GIV­ING THANKS

Orlando Sentinel - - SPORTS -

Army or in the Mil­i­tary Bowl ver­sus Vir­ginia in 2017. Hig­gins came back to­ward the end of spring prac­tice, but promptly suf­fered the shoul­der in­jury.

Sit­ting out al­most the en­tire spring that year was tough be­cause Hig­gins was sup­posed to be learn­ing a new po­si­tion. It was Ni­u­mat­alolo who sug­gested switch­ing the 6-foot-2, 260-pounder from tackle to cen­ter.

“Coach Ni­u­mat said we need this guy to be our cen­ter, to be the quar­ter­back of the of­fen­sive line,” In­gram said. “You want your best leader at cen­ter. We moved Ford to cen­ter, not be­cause of his skill set but be­cause of the in­tan­gi­bles he brings: be­ing vo­cal, tak­ing charge and pro­vid­ing that spark.”

By no means was the start­ing spot handed to Hig­gins, who had to re­hab for a sec­ond time in a year and get back into play­ing shape af­ter gain­ing weight while re­cov­er­ing from an­kle surgery.

“Com­ing into Au­gust camp my ju­nior sea­son I felt like I had to prove my­self again,” said Hig­gins, whose pri­mary com­pe­ti­tion was 330-pound Bryan Bar­rett. “I knew that was a cru­cial mo­ment in my ca­reer. I needed to show that I was healthy, still had my speed, still had some pop.”

In­gram ad­mits he wasn’t sure if Hig­gins “could hold up” in­side at his size, which is prob­a­bly closer to 250 a few games into a gru­el­ing sea­son.

“There are times when Ford is block­ing guys who are 100 pounds heav­ier,” In­gram said. “What Ford has ac­com­plished at that po­si­tion at his size is re­mark­able . ... To have a 250-pound cen­ter that has played as well as Ford is be­yond im­pres­sive.” given a truth serum, he would ac­knowl­edge that Hig­gins has graded out ex­tremely high in both ar­eas the past two sea­sons while set­ting a high stan­dard for the rest of the unit.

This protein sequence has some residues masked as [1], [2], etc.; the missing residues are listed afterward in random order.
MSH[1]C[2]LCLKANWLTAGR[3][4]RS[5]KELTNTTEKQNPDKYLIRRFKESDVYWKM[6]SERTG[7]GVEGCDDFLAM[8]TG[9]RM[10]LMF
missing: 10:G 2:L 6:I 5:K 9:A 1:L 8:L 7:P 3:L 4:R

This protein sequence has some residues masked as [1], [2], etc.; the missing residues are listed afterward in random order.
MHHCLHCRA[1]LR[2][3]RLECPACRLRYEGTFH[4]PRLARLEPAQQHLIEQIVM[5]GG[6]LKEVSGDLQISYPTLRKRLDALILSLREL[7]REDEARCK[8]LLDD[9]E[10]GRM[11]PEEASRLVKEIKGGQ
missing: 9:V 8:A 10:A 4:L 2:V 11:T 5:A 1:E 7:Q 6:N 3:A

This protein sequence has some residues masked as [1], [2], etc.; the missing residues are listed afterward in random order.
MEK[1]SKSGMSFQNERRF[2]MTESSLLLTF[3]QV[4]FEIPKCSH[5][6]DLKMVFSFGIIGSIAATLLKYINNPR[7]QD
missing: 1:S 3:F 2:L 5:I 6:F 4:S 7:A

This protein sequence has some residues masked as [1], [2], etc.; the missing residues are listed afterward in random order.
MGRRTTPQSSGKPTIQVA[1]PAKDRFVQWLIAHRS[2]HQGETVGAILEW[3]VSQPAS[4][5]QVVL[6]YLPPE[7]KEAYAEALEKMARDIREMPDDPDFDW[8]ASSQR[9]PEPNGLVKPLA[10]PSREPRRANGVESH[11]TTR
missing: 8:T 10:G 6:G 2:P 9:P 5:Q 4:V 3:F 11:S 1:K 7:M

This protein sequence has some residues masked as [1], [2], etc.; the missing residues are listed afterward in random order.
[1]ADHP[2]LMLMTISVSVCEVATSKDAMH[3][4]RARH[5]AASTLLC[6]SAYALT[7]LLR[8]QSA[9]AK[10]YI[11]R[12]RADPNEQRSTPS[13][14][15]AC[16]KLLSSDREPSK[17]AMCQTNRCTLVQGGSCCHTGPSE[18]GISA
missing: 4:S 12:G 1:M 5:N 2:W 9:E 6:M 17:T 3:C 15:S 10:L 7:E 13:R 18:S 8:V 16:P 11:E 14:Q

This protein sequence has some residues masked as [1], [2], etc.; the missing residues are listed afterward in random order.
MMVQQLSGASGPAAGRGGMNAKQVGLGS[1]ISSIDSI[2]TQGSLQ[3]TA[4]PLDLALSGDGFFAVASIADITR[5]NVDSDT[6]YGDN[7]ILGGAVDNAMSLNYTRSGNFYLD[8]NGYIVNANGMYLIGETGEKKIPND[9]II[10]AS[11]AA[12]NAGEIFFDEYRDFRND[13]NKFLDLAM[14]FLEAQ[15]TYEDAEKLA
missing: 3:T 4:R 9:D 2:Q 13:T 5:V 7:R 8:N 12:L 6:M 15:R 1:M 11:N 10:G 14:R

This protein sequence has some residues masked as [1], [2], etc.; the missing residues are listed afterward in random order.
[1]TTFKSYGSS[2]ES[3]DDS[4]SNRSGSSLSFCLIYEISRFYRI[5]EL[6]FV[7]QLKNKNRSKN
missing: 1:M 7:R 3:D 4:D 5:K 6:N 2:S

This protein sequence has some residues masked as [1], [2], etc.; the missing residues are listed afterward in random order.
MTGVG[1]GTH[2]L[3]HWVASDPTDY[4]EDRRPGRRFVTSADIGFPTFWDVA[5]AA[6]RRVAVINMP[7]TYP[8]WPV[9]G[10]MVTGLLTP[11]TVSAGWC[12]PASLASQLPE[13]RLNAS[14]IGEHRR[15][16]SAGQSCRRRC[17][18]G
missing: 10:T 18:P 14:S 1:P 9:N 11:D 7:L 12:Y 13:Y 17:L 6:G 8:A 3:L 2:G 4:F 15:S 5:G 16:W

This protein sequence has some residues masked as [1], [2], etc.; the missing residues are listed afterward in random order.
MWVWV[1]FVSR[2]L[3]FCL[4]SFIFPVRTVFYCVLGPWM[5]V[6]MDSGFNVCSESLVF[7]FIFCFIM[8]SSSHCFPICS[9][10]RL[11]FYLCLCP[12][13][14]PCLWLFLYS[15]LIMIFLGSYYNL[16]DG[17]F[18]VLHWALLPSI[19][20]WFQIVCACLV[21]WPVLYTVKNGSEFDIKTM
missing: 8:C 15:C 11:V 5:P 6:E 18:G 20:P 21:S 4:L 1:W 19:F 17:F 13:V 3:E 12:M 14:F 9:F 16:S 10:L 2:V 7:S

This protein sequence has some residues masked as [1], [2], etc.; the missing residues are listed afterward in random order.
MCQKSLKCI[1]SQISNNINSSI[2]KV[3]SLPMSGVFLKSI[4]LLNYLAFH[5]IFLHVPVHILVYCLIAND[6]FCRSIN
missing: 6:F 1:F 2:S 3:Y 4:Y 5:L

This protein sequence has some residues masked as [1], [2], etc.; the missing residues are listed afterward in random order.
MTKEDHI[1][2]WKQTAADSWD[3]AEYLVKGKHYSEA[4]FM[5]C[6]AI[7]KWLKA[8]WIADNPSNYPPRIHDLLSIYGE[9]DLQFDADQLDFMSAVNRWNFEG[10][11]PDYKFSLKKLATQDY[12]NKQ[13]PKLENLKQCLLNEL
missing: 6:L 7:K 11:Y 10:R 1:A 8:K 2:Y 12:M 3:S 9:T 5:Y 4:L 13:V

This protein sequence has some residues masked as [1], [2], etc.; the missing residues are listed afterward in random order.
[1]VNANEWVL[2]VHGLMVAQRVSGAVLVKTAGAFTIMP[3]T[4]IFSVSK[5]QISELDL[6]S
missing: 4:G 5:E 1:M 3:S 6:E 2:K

Hig­gins an­chors the of­fen­sive line that has paved the way for Navy to lead the na­tion in rush­ing with 360.8 yards per game. Full­backs Ja­male Carothers and Nel­son Smith have found huge holes up the mid­dle due largely to Hig­gins con­trol­ling the nose guard or de­fen­sive tackle.

Ni­u­mat­alolo and In­gram felt Hig­gins was wor­thy of post­sea­son hon­ors and were dis­ap­pointed he was left off the All-Amer­i­can Ath­letic Con­fer­ence team.

“I felt bad for Ford be­cause I thought he was de­serv­ing of some recog­ni­tion. When I told him I was sorry, Ford’s re­sponse was ‘I don’t care about that stuff. I just want to beat Army.’ I think if you asked any player on our team, they would tell you they have a ton of re­spect for Ford as both a per­son and a player,” In­gram said.

Se­nior guard T.J. Salu is close with Hig­gins, hav­ing roomed with him on the road and shared the same spon­sor. Salu chuckles when re­call­ing the mo­ment he, Ken­del Wright and David For­ney re­al­ized their class­mate was an of­fen­sive line­man.

“Ford fol­lowed us into the of­fen­sive line room and me, Ken­del and For­ney looked at him like ‘What are you do­ing? Shouldn’t you be go­ing into the out­side line­backer room?’ Ford was by far the small­est guy in the room,” Salu said.

Four years later, Salu un­der­stands how Hig­gins has been able to get it done as an un­der­sized in­te­rior line­man.

“It all comes down to his mind­set, which is sec­ond to none,” Salu said. “Ford could go against a guy 6-foot-5 and 360 pounds and not care one bit. ‘I’ll still boom your stuff,’ he would say. Ford loves talk­ing about boom­ing peo­ple. ... He’s prob­a­bly the most men­tally tough per­son I know.”

Ac­cord­ing to Salu, the way Hig­gins plays in games is a re­flec­tive of his per­son­al­ity. The Nor­cross, Ge­or­gia na­tive is “al­ways amped up” to the point of some­times be­ing an­noy­ing, said Salu, who rou­tinely tells his friend “Dude, c’mon, just chill out.”

Ni­u­mat­alolo said Hig­gins gets so fired up dur­ing games he is al­most froth­ing at the mouth.

“I have to re­mind my­self not to look at Ford when­ever it’s fourth down be­cause he’s al­ways like, ‘Let’s go for it. I know we can get it.’ He just plays with so much en­ergy and ex­cite­ment,” the 12th-year head coach said.

Hig­gins has re­ceived Marine Corps Ground as a ser­vice se­lec­tion and is ready to take on that chal­lenge with the same in­ten­sity he does a 350-pound nose guard.

“When I came into the pro­gram the foot­ball team had such a strong in­flu­ence from Marines,” said Hig­gins not­ing sev­eral of the of­fi­cer rep­re­sen­ta­tives and sup­port per­son­nel were of­fi­cers in that branch of the ser­vice. “It was an easy de­ci­sion for me. The morals, val­ues and tra­di­tion of the Marine Corps are a lot like a foot­ball team cul­ture. That’s some­thing I wanted to con­tinue to be part of.”

PHIL HOFF­MANN

Navy cen­ter Ford Hig­gins is thank­ful to ev­ery­one who has helped him through­out his ca­reer with the Mid­ship­men.

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